day or two after sustaining an injury. Apply a bag of crushed ice, a bag of
frozen veggies, or an ice pack to your injury. It will help relieve pain and
prevent swelling by decreasing blood flow to the area. To avoid frostbite,
never place the ice directly on your bare skin. Instead, wrap it in a thin
cloth or towel before applying it to the injured area. Apply ice for 15 to 20
minutes at a time, and allow your skin to return to normal temperature in
An elastic bandage wrapped firmly around your injury can help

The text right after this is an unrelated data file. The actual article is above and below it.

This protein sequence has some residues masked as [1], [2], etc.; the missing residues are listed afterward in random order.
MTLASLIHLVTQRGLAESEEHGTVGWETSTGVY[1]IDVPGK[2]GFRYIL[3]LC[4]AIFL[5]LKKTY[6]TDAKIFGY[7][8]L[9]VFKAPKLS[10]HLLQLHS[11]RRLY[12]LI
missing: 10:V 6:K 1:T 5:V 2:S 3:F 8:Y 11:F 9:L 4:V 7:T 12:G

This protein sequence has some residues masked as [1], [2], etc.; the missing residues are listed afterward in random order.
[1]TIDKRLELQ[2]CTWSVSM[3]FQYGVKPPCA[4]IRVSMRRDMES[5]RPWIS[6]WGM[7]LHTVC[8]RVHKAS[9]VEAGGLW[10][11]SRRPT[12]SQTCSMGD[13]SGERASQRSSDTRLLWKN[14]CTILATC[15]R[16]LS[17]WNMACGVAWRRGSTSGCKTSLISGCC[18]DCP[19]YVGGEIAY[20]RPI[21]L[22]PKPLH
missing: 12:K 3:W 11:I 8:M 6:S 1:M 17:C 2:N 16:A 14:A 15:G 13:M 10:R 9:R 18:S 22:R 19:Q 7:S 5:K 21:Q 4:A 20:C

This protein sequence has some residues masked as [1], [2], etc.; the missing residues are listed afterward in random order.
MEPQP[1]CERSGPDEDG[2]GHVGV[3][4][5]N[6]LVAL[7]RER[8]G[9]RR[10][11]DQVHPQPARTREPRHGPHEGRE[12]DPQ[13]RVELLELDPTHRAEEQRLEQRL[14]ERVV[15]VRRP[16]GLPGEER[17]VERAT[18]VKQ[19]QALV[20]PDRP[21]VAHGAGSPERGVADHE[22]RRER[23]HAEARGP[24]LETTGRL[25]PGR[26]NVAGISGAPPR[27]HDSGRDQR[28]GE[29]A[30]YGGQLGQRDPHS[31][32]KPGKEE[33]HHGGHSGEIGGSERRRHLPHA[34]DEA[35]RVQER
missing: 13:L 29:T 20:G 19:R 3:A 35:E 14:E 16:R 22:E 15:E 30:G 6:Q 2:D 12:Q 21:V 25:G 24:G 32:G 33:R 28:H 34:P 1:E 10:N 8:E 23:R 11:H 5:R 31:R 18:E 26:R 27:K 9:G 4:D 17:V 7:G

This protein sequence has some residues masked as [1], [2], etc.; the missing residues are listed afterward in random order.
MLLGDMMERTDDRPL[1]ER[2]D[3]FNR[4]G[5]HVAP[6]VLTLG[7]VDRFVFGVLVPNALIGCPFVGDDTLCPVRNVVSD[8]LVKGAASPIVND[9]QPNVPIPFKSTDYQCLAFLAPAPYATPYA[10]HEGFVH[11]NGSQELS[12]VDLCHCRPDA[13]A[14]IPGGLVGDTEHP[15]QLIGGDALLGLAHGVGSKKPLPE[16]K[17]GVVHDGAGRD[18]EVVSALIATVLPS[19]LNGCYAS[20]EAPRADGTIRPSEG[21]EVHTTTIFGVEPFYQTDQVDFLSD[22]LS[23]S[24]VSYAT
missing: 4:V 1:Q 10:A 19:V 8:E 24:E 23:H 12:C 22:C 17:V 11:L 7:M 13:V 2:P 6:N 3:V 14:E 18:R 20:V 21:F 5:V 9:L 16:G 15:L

minimize swelling by preventing the buildup of fluid. It can also help ease
pain by keeping the injured area somewhat immobilized. The bandage may not be
enough to immobilize the injured area entirely, but it will provide some support
and remind you to keep it still.
If the bandage causes tingling or numbness, remove it and
rewrap it more loosely. It shouldn’t be so tight that it causes discomfort or
interferes with your blood flow. Even gentle compression can help keep fluid
from collecting around the injury.
Elevating an injury above the level of your heart will
helping minimize swelling by allowing fluid to drain away from the area. If you
can’t raise it above your heart, try to keep the injured area at the same level
as your heart or close to it. If you suffered an injury to your buttocks or
hips, try lying down with a pillow or two wedged under your buttocks and lower